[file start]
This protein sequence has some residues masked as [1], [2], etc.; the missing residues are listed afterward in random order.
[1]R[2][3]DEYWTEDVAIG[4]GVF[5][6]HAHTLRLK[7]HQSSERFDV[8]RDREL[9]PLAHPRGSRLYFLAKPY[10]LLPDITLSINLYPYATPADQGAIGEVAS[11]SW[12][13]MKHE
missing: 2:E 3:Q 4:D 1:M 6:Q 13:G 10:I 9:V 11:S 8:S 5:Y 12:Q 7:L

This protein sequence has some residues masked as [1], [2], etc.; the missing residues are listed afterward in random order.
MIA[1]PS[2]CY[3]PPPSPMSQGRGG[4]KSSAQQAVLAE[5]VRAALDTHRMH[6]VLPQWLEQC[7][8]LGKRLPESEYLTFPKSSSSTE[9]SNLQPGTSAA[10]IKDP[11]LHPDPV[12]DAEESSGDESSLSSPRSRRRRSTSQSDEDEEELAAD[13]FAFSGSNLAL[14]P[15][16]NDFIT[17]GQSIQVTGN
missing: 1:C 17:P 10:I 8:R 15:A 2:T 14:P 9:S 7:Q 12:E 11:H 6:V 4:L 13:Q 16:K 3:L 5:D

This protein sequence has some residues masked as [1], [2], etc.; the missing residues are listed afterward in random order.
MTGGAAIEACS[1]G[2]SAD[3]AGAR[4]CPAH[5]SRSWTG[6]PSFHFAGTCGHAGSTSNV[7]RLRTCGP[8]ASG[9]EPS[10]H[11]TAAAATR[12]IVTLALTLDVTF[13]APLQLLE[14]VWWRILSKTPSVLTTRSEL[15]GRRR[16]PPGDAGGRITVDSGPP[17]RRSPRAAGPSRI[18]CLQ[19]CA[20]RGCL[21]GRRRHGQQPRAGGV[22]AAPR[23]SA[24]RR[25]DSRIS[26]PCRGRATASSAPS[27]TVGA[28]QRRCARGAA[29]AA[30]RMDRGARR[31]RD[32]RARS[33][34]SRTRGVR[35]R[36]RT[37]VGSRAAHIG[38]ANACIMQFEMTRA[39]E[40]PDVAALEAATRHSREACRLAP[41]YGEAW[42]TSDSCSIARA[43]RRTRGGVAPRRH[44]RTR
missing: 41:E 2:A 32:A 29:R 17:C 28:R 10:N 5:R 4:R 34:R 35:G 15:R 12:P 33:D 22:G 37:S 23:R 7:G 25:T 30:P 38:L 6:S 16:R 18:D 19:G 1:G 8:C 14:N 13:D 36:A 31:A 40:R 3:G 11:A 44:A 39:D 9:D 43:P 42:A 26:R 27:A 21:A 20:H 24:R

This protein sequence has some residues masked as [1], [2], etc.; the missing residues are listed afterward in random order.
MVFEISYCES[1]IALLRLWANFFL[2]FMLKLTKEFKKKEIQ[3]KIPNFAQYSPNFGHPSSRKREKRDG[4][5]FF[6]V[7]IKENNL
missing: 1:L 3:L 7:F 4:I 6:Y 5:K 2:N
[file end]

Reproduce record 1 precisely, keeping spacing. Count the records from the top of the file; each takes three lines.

This protein sequence has some residues masked as [1], [2], etc.; the missing residues are listed afterward in random order.
[1]R[2][3]DEYWTEDVAIG[4]GVF[5][6]HAHTLRLK[7]HQSSERFDV[8]RDREL[9]PLAHPRGSRLYFLAKPY[10]LLPDITLSINLYPYATPADQGAIGEVAS[11]SW[12][13]MKHE
missing: 2:E 3:Q 4:D 1:M 6:Q 13:G 10:I 9:V 11:S 8:S 5:Y 12:Q 7:L